The Law Office of Matthew M. Williams, P.C.


1444 North Farnsworth Avenue, Suite 307, Aurora, IL 60505

Yorkville Office By Appointment

Initial Consultations via ZOOM Available

The Primary Differences Between Collaborative Law and Mediation

 Posted on September 06,2023 in Collaborative Law

Aurora, IL collaborative divorce lawyerConsidering mediation or collaborative law can be a way to resolve your family law dispute without going to court. Both mediation and collaborative law are alternative dispute resolution (ADR) processes that can help you reach a mutually agreeable outcome. However, there are some key differences between the two processes.

When considering either mediation or collaborative law in Illinois, it is important to speak to an attorney. They can provide more information about the process and to see if it is the right decision for you.

A Basic Overview

In mediation, a neutral third party called a mediator helps you and your spouse communicate and negotiate a settlement. The mediator does not make any decisions for you, but they can help you to understand each other's needs and interests. The process usually lasts no more than one or two meetings but they can take anywhere from four to eight hours to complete.

Collaborative law is a more structured process that involves you, the other party, and your respective attorneys, along with the assistance of professionals like financial specialists or divorce advisors. The attorneys agree to refrain from going to court, and they work together to help you settle. Parties involved are unable to use or threaten to involve the court during the collaborative law process. Doing so would terminate the process and the lawyers will no longer be able to participate in the dispute.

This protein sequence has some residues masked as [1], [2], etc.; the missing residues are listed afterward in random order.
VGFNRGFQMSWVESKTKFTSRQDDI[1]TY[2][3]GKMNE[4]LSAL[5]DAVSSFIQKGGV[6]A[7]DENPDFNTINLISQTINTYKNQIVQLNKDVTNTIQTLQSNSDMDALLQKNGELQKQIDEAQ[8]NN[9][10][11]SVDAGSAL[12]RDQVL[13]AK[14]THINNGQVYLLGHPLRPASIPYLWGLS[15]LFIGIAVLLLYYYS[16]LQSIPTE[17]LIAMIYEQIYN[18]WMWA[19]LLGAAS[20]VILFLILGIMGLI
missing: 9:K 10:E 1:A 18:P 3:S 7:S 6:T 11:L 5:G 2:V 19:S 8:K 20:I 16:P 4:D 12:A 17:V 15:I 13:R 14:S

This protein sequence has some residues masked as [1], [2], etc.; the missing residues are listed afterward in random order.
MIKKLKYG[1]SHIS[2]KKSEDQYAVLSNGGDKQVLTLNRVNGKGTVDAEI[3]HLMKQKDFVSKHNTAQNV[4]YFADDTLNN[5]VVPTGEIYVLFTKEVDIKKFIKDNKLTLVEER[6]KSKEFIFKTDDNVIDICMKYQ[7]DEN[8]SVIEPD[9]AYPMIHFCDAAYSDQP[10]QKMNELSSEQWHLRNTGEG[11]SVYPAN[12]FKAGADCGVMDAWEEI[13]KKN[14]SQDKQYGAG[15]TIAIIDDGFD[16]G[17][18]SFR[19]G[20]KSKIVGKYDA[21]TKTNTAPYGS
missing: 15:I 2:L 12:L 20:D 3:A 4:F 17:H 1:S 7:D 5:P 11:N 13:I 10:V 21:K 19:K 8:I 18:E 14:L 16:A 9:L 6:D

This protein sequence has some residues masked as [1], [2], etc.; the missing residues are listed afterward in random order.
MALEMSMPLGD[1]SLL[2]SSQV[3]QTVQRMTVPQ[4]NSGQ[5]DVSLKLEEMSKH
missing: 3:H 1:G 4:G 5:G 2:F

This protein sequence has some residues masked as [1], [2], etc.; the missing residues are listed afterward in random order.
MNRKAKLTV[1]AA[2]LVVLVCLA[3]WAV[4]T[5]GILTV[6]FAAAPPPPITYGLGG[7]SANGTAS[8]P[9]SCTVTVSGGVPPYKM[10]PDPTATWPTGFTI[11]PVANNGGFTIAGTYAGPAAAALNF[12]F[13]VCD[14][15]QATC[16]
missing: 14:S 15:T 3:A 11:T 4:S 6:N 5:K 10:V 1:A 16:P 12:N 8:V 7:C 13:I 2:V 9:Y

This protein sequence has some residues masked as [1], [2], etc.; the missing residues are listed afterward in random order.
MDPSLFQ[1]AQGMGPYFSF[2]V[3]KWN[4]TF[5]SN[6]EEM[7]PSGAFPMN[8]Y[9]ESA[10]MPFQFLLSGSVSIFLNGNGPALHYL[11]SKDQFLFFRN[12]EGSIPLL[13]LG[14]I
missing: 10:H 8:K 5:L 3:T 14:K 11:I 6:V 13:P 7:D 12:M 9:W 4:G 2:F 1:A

Yet, if you are unable to reach a settlement, you may need to go to court.

Court Involvement

Some disputes are more amenable to mediation than others. For example, mediation may be a good option for disputes that involve financial issues, but it may not be a good option for disputes that involve high levels of conflict. Parties with a history of conflict may find that collaborative law is a better option.

At the onset of collaborative law, both parties agree to not go to court unless a settlement cannot be reached. This is called the “Four-Way Agreement” and is signed by both parties and their attorneys.

Mediation is still available if efforts to settle fail using collaborative law. Yet, if no agreement can be made through these other processes, then the parties may need to go to court.

Overall Costs

The cost of mediation can vary depending on the mediator, if attorneys are involved, and the complexity of the dispute. Collaborative law costs will also vary due to the complexity of the dispute. Of course, because it involves two attorneys plus a variety of other specialists, collaborative law typically carries the higher costs of the two.

Which Process is Right For You?

The best process for you will depend on your individual circumstances and preferences. If you are looking for a voluntary process that is less expensive than collaborative law, mediation may be a good option. For individuals looking for a more structured process that is more likely to lead to a settlement, collaborative law may be a better option for you.

Contact an Aurora, IL Collaborative Law Attorney

Family disputes end better when done amicably. That is why it is an important decision to employ the help of an experienced Kane County, IL collaborative law attorney. The The Law Office of Matthew M. Williams, P.C. provides competitively-priced fees and a commitment to helping you resolve your family disputes effectively. Dial 630-409-8184 and make an appointment to discuss your options and get your life back on track.

Share this post:
The Law Office of Matthew M. Williams, P.C.


1444 North Farnsworth Avenue, Suite 307, Aurora, IL 60505

Facebook Twitter LinkedIn
Back to Top